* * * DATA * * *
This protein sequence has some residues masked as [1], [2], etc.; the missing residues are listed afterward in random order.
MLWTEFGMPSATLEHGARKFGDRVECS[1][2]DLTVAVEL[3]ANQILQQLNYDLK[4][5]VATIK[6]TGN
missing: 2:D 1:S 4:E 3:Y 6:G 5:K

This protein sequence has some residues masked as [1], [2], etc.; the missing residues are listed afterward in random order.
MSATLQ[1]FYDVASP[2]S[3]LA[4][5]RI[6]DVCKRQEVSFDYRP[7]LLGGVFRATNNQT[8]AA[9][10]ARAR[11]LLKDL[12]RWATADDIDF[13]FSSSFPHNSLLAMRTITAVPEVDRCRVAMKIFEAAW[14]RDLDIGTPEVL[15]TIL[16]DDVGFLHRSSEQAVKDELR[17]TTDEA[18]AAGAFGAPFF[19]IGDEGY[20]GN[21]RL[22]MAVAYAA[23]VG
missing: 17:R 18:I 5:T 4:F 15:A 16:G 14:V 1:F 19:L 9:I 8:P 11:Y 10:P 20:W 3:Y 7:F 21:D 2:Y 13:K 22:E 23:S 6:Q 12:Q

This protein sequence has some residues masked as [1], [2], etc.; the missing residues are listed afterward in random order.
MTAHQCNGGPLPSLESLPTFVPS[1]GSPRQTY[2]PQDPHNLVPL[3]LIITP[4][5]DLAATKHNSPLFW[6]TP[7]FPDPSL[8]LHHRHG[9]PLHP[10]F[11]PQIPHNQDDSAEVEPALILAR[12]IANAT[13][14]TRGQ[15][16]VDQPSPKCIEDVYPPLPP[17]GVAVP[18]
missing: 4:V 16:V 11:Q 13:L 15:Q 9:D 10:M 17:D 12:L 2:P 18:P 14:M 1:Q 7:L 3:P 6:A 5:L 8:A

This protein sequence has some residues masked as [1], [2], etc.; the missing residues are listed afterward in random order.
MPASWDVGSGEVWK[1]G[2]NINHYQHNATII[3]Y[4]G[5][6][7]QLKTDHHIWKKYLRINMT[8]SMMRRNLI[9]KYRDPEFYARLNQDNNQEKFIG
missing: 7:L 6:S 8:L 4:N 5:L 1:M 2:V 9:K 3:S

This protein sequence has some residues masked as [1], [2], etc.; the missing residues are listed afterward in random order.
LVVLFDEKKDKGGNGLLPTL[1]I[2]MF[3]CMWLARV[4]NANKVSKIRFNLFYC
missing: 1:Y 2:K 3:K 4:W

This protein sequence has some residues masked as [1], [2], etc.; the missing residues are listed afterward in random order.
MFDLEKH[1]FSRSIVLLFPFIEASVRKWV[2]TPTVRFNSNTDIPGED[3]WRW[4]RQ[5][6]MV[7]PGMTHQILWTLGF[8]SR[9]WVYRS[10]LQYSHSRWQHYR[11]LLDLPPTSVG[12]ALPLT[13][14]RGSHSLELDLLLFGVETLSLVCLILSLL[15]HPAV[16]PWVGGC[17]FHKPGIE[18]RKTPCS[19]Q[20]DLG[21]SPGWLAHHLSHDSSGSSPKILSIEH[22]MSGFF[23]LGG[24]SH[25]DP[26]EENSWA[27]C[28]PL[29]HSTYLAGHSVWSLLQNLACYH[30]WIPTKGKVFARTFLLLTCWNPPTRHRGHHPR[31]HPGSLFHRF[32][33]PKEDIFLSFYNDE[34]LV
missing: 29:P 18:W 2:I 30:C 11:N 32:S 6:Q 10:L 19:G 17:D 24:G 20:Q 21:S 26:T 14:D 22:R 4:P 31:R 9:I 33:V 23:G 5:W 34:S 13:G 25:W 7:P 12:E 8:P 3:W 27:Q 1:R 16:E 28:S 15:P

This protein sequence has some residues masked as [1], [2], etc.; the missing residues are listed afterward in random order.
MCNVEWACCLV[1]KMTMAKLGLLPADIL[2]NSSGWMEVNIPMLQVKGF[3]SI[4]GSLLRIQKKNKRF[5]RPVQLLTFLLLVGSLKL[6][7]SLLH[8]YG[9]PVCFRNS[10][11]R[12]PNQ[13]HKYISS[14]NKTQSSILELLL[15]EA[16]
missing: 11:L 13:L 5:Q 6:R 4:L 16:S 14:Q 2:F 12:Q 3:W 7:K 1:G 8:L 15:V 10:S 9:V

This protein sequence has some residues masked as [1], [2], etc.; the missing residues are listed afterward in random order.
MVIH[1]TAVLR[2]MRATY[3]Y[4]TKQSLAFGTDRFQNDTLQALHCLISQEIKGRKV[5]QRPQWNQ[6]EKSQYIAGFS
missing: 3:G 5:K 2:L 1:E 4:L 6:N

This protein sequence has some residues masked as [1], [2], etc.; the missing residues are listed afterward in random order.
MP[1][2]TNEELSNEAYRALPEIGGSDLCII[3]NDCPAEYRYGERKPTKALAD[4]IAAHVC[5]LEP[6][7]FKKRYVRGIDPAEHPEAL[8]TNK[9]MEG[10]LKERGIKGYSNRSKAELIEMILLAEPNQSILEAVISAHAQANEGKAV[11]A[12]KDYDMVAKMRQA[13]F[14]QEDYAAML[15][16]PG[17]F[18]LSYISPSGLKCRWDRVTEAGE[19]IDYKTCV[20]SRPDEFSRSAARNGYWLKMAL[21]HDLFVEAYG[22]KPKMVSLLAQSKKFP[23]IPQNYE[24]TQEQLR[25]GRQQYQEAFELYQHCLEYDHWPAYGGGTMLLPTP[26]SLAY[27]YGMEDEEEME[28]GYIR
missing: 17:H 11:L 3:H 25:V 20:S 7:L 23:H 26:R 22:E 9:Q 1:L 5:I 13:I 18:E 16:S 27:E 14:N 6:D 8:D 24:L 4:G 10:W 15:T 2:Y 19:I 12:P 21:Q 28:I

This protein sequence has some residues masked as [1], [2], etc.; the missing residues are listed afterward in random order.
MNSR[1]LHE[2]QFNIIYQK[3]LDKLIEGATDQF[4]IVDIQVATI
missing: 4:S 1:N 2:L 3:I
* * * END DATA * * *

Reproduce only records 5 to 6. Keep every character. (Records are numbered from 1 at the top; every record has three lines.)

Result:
This protein sequence has some residues masked as [1], [2], etc.; the missing residues are listed afterward in random order.
LVVLFDEKKDKGGNGLLPTL[1]I[2]MF[3]CMWLARV[4]NANKVSKIRFNLFYC
missing: 1:Y 2:K 3:K 4:W

This protein sequence has some residues masked as [1], [2], etc.; the missing residues are listed afterward in random order.
MFDLEKH[1]FSRSIVLLFPFIEASVRKWV[2]TPTVRFNSNTDIPGED[3]WRW[4]RQ[5][6]MV[7]PGMTHQILWTLGF[8]SR[9]WVYRS[10]LQYSHSRWQHYR[11]LLDLPPTSVG[12]ALPLT[13][14]RGSHSLELDLLLFGVETLSLVCLILSLL[15]HPAV[16]PWVGGC[17]FHKPGIE[18]RKTPCS[19]Q[20]DLG[21]SPGWLAHHLSHDSSGSSPKILSIEH[22]MSGFF[23]LGG[24]SH[25]DP[26]EENSWA[27]C[28]PL[29]HSTYLAGHSVWSLLQNLACYH[30]WIPTKGKVFARTFLLLTCWNPPTRHRGHHPR[31]HPGSLFHRF[32][33]PKEDIFLSFYNDE[34]LV
missing: 29:P 18:W 2:I 30:C 11:N 32:S 6:Q 10:L 19:G 17:D 24:G 20:Q 21:S 26:T 14:D 22:R 4:P 31:R 9:I 33:V 23:G 5:W 34:S 13:G 25:W 7:P 12:E 8:P 3:W 27:Q 1:R 16:E 28:S 15:P